How to pick the right people for your board

Boards are set up to give a company direction and make sure a business is running smoothly. For start-ups, they can be especially beneficial as they give smart advice, add expertise and they can help a business grow.

When do you need a board

There is no set time for a business to form a board. Start-ups develop boards at different stages of growth, but having one from the outset can be beneficial.

Professor Bob Garrat, author of Thin On Top: Why Corporate Governance Matters says, "You don't really need a board until either you have a number of different investors or you reach such a size that you may be thinking of floating on one of the exchanges." But he also says smaller businesses benefit from having a board because they can provide additional expertise and draw on experiences of people who have done similar things before.

Luke Hakes, principal at Octopus Investments, a London based venture capital firm, recommends putting a board together, even if you're small. "Once the business is operational, I think having some type of advisory element or board adds a huge amount of value. When you have a product prototype pulled together, I think the board starts to become useful."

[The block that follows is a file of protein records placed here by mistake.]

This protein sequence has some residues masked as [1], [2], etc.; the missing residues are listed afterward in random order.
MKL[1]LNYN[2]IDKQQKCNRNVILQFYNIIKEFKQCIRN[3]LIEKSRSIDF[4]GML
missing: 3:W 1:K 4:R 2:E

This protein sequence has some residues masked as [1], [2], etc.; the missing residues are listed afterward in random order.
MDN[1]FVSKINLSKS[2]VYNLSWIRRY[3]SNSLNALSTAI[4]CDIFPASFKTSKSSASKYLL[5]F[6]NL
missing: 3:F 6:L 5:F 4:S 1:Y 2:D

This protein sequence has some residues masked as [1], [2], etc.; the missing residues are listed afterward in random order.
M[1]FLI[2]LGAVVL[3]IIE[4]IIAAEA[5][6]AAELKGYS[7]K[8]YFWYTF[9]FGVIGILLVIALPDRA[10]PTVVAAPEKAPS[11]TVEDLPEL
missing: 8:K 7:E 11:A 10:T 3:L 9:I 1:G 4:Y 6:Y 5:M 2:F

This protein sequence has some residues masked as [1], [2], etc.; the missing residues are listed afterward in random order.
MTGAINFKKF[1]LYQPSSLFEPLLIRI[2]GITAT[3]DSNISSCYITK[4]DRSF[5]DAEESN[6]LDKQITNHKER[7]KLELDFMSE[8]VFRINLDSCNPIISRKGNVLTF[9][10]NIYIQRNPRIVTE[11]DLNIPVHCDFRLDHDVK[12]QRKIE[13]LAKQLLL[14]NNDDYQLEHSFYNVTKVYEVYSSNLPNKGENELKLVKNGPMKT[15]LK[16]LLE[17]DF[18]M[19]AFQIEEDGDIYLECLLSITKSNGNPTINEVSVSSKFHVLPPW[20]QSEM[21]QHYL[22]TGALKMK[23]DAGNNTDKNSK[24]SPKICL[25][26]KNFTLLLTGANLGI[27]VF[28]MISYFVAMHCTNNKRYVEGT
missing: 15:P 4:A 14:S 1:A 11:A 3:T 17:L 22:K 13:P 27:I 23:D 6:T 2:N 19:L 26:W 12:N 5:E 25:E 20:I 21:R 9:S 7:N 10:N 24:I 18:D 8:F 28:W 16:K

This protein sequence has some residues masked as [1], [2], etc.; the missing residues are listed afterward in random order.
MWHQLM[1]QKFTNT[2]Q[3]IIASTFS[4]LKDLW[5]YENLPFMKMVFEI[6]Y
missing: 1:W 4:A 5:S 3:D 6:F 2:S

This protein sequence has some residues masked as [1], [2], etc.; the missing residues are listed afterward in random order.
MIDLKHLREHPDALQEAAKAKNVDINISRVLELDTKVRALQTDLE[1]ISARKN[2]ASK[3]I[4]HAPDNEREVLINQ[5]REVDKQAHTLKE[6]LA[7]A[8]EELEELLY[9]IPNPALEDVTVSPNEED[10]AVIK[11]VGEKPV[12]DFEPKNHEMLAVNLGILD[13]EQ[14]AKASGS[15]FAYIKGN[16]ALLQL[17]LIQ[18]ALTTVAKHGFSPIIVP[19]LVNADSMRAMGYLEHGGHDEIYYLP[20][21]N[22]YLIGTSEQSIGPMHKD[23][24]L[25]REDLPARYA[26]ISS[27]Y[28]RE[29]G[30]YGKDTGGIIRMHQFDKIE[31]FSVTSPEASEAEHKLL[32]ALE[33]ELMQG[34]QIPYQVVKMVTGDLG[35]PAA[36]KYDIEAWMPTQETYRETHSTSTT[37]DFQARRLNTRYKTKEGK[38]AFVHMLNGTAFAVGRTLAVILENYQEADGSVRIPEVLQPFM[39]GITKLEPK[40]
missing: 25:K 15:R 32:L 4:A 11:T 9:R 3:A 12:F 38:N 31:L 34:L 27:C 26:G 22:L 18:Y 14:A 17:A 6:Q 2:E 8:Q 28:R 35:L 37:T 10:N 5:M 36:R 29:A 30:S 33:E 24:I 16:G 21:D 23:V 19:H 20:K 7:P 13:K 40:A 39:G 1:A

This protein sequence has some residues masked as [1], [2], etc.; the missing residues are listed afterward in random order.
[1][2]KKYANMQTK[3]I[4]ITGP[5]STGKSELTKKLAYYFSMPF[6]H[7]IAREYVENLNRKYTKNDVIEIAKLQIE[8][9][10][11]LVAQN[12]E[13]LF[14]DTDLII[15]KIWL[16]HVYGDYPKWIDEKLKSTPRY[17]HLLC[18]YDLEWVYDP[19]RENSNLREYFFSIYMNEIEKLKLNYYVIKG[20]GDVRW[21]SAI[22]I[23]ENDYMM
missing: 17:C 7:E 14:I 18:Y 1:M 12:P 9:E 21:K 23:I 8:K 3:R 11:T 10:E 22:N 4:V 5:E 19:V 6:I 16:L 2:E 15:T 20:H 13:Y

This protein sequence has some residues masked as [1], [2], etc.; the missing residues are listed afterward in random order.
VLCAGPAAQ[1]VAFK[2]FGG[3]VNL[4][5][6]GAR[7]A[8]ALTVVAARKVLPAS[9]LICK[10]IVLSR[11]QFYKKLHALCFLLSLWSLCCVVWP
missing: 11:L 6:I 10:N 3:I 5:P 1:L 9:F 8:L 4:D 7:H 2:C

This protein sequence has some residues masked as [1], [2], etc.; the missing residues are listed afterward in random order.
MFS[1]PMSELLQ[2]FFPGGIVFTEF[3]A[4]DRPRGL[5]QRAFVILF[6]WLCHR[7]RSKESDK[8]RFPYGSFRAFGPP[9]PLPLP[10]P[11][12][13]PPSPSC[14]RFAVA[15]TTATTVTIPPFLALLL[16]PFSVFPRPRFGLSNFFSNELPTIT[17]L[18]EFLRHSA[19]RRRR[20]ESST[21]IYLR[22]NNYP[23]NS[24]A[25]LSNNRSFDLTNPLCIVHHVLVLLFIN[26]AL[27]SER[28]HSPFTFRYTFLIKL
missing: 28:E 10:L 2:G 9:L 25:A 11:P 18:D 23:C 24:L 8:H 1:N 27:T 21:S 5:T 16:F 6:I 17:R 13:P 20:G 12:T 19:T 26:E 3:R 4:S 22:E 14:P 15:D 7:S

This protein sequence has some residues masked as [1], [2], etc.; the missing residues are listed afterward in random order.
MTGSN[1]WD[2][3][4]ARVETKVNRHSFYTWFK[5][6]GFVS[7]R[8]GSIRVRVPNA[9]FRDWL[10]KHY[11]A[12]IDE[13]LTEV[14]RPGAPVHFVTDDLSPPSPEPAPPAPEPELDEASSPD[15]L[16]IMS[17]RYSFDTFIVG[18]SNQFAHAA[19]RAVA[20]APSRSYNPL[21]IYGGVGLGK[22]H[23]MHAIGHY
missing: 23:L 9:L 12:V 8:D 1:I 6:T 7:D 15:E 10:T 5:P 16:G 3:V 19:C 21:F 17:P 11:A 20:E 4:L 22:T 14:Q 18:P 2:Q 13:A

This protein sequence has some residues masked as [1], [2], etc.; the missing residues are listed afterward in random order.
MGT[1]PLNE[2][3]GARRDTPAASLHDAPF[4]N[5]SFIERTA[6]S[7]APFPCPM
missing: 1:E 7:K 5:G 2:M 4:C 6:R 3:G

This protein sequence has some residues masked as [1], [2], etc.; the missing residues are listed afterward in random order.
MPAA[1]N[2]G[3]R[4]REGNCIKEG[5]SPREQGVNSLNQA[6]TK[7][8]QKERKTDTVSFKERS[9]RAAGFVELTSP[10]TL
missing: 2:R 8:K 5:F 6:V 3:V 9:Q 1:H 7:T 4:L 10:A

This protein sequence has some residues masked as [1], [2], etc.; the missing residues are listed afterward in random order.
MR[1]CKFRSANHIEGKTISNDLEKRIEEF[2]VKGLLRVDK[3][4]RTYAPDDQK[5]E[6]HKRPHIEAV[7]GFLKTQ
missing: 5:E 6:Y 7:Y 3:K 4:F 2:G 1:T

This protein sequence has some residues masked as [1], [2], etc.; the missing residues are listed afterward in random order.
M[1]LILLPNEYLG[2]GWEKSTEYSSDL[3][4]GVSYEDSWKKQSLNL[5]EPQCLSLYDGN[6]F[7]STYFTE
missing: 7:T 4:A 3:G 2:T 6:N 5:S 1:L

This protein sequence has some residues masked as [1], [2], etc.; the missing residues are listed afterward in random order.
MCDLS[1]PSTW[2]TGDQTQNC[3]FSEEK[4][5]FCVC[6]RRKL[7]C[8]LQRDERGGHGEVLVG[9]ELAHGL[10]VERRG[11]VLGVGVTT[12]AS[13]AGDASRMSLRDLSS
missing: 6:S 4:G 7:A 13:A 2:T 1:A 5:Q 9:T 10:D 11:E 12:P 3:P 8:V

Boards for start-ups are very different than boards for established businesses. In many cases, it may be that in the early stages the board is all about product definition, so you need a skill set that can help drive what the product should look like. Later on, there might be a requirement for somebody around the table with sales and marketing experience and further down the line perhaps you'll be somebody who understands how to take your business global.

In the long run, having a board is also very beneficial. "If a business has a strong board it helps management operate better, but it is also important from a future values stand point," says Hakes. "When you go to exit the business or sell it, if you have a good strong board it is likely that the business is going to be in a far better shape for an acquirer."

It is important to note that boards should evolve. "As businesses grow, their requirements change very rapidly," says Hakes. "It is crucial to tailor the board to the requirements of the business and extract as much value as possible from the individuals around the table. With time, board members can become less effective as either their interest in the business wanes or their skills become less relevant for that stage of the business."

Advisory boards

If you are just starting your business, you may find it helpful to form an advisory board. This type of board does not have an official say in how the business operates, but it can be a great sounding board for ideas and give advice.

Marisa Leaf, the founder of Hubbub, a delivery service for local independent shops, had an advisory board before she even launched her business. "I identified people that had the experience and expertise that I didn't have, so they could help me set up," she says.